On Jan. 5 1939, Robert Lee Ellis, a prominent businessman and former president of the Chamber of Commerce, announced his public support of a growing movement to bring ABC liquor stores to Asheville and Buncombe County. “I do not consider that I am in any way advocating the return of hard liquor to Asheville,” Ellis claimed in a statement published in the following day’s paper, “for it has never been out of Asheville.”
Despite the city’s long-ago vote to go dry (see, “Asheville Archives: Prohibitionists seek to reform Asheville, 1907,” May 29, 2018, Xpress), Ellis claimed 75 percent of the city’s male population still knew where to get liquor. Meanwhile, he continued, 25 percent of the female population regularly had liquor delivered to their homes.
“I do not presume to tell anyone how they should feel on the subject of liquor or no liquor,” Ellis continued. But, he concluded, “We have it here now handled illegally. Isn’t it better if we must have it to have it handled legally?”
Additional public support soon followed. On Jan. 10, 1939, The Asheville Citizen reported that the Asheville Hotel Association also backed the campaign for a special election regarding the legalization of liquor sales in Asheville.
The organization’s reasoning was manifold. First and foremost, it asserted, “Our visitors are dissatisfied with conditions here and are known to seek other resorts offering legal liquor stores.” For those who did visit the city, the resolution continued, “our employes are constantly requested to violate the law in providing guests … with liquor from bootleggers and other illegal sources … a constant source of embarrassment to the employed staff.” Lastly, the association asserted that the ongoing illegal sale of unregulated and untaxed liquor was “detrimental to the progress and prosperity of Asheville and Buncombe county.”
Not all citizens agreed. One resident, Fannie B. McCoy, called on readers to take heed. “[D]emon drink is trying to appear again in legal array in bottle form,” she wrote in a Jan. 15, 1939, letter to the editor. “Such fiery liquids will make men and women drunk, disorderly, disgusting, and demonizing.”
In the same day’s paper, fellow dry advocate Paul B. Stahr echoed McCoy’s claim. “Defeat the ABC Liquor Stores,” he wrote. “Don’t let them send your boy and girl to a pauper’s grave or a devil’s hell.”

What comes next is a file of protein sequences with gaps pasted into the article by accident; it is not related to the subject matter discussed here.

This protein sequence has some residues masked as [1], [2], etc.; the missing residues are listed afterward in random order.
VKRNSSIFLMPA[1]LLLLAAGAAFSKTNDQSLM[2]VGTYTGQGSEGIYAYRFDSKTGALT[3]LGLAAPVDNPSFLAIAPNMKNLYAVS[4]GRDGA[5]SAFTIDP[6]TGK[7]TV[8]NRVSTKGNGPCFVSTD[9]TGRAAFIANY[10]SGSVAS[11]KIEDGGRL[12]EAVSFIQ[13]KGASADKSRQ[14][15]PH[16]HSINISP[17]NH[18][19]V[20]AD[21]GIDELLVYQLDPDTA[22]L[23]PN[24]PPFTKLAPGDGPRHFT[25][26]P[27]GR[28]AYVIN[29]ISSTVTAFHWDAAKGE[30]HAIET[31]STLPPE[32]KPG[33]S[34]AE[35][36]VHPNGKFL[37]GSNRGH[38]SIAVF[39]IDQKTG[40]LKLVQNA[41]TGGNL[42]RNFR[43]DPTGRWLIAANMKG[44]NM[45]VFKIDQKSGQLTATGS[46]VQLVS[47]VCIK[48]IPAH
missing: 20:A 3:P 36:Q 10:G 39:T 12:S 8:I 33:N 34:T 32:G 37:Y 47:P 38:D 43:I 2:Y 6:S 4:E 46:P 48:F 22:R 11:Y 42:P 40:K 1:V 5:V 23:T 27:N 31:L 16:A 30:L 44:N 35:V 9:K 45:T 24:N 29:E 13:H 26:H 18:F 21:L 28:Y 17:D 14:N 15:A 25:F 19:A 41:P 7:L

Debate carried on throughout the city and county. As signatures continued to be gathered in support of the special election, a 12-member advisory committee formed, organizing a formal campaign against ABC liquor stores. Despite the group’s efforts, a special election was eventually set for that summer.
On Sunday, July 23, 1939 — two days before the election — the Asheville Citizen-Times featured an entire page of opinion letters. The headline read, “Letters to the editor: Mostly concerning ABC Stores.” Both sides argued their case, echoing previous points made. One advocate of legalization pointed to the previous failure of Prohibition and its advent of “the great ‘gangster’ age.” Meanwhile, an opponent of the measure scoffed at the concept of “liquor controlled stores,” noting, “one had just as well try and control the mighty Mississippi river with a tennis racket.”
That Tuesday, July 25, votes were cast. The results made the following day’s headline: “Buncombe voters reject liquor control ban: Drys win by 5,500 majority.”
The defeat left the issue of liquor sales dormant for years, but the matter would eventually resurface. On March 30, 1947, Mrs. F.M. Felmet wrote in a letter to the editor:
“As children we used to sing: ‘The bear comes over the mountain to see what we will do.’ Now that we have children and grand children of our own the bear is again sticking his head over the mountain in the shape of proposed ABC liquor stores for Asheville and we hope he will see in case a referendum is secured, that in the final vote the righteous people of Asheville will render the bear a death blow by their vote for who wants blood money in the shape of liquor taxes instead of clean money which should go to but food and clothing for the pinched forms of little children?”
No longer seeking countywide approval, the Nov. 4, 1947, city election failed to kill Felmet’s metaphorical bear. “By a vote of 8,841 to 6,136, the people of the city voted yesterday in favor of the immediate establishment of an ABC store in Asheville, giving approval by a majority of 2,705 votes,” the paper declared.
The first ABC liquor store would open on Dec. 15, 1947. According to Mark Combs, Asheville Alcoholic Beverage Control general manager, the original store site was located at 17-19 Market St.
Editor’s note: Peculiarities of spelling and punctuation are preserved from the original texts.